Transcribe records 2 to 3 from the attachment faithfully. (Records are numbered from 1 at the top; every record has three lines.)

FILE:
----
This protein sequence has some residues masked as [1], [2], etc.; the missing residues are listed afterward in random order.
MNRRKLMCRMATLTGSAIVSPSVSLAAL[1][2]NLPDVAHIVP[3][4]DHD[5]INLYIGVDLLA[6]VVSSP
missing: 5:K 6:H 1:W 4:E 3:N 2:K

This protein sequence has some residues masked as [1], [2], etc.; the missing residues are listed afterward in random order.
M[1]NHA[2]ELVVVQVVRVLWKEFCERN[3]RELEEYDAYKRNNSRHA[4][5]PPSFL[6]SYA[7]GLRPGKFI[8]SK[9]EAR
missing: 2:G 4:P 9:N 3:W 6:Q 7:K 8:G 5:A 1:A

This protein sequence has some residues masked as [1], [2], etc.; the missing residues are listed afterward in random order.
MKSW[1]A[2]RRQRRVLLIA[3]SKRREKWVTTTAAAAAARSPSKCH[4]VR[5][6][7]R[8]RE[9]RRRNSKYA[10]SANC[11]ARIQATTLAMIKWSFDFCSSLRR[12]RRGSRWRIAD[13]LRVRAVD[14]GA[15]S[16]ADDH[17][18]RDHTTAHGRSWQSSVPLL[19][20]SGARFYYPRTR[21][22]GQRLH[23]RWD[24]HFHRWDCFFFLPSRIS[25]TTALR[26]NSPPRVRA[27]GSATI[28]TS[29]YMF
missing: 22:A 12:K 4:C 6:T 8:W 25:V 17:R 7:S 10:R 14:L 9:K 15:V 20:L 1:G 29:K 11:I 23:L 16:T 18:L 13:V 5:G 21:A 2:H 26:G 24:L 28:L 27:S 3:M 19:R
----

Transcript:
This protein sequence has some residues masked as [1], [2], etc.; the missing residues are listed afterward in random order.
M[1]NHA[2]ELVVVQVVRVLWKEFCERN[3]RELEEYDAYKRNNSRHA[4][5]PPSFL[6]SYA[7]GLRPGKFI[8]SK[9]EAR
missing: 2:G 4:P 9:N 3:W 6:Q 7:K 8:G 5:A 1:A

This protein sequence has some residues masked as [1], [2], etc.; the missing residues are listed afterward in random order.
MKSW[1]A[2]RRQRRVLLIA[3]SKRREKWVTTTAAAAAARSPSKCH[4]VR[5][6][7]R[8]RE[9]RRRNSKYA[10]SANC[11]ARIQATTLAMIKWSFDFCSSLRR[12]RRGSRWRIAD[13]LRVRAVD[14]GA[15]S[16]ADDH[17][18]RDHTTAHGRSWQSSVPLL[19][20]SGARFYYPRTR[21][22]GQRLH[23]RWD[24]HFHRWDCFFFLPSRIS[25]TTALR[26]NSPPRVRA[27]GSATI[28]TS[29]YMF
missing: 22:A 12:K 4:C 6:T 8:W 25:V 17:R 7:S 10:R 14:L 9:K 15:V 20:L 1:G 29:K 11:I 23:L 16:T 18:L 13:V 5:G 21:A 2:H 26:G 24:L 28:L 27:S 3:M 19:R